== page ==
"Powerful legal procedural"
In 1992, J. Shepard is tired of his depressing cases as
an attorney for the Los Angeles County Dependency Court
Legal project. Each client seems helpless with no hope for
the future for himself or herself and their children yet
most will do whatever is required of them to keep their
children. Still after today's session with the sovereign
of filth, J. looks forward to riding the surf.
However, he is unable to sneak out as planned because
he is assigned the media visible case of indigent and
ignorant Sue Ellen Randall, who sold her baby. Sue Ellen
and her husband want the infant returned, but the foster
parents, wealthy with White House connections Corwin and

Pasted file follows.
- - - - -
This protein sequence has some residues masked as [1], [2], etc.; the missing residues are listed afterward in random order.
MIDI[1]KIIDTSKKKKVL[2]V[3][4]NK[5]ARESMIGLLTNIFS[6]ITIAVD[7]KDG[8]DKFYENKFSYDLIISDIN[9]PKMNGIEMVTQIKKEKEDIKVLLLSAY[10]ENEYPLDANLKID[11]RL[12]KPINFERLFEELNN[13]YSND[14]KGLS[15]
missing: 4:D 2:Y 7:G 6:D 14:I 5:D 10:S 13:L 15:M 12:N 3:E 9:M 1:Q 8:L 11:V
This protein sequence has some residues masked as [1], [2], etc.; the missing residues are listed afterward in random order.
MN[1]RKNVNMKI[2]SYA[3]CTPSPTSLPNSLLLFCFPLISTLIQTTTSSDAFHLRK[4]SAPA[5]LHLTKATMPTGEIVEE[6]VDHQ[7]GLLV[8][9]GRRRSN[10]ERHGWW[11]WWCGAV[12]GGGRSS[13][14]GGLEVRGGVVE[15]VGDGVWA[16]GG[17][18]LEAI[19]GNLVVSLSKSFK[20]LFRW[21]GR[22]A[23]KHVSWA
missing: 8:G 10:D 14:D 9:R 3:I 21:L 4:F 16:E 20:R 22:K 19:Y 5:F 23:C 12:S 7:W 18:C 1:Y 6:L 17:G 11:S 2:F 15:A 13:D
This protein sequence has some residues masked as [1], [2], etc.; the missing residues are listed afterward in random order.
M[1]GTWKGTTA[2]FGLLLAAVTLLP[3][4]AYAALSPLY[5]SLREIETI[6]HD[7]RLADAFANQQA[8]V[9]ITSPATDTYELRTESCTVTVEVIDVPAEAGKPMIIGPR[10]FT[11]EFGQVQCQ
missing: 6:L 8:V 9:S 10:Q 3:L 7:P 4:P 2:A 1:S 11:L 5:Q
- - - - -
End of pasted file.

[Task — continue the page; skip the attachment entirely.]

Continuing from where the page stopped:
Kitty Danforth refuse to surrender Nathan. J. wants out of
the case because it reminds him of his own mother who
deserted him thirteen years ago. However, he provides
legal services to Sue Ellen. As he digs deeper into the
dispute, he begins to believe in the naive innocence of his
REEF DANCE is a powerful legal procedural that paints a
different perspective on those mothers who sell their
children. Readers will feel empathy towards Sue Ellen.
However, the Danforths and their attorney are so tundra
they are a wipe out, receiving no sympathy. The insight
into juvenile dependency courts is breathtaking yet
shocking. Readers will enjoy riding the waves with John
Decure and hope J. will return in future dramas. However,
the audience will feel disappointed that the talented
author failed to surf a Saving Isaiah type of wave so that
the audience would feel genuine empathy towards both
parties in the dispute.
Reviewed by PNR Group Member
Posted August 23, 2001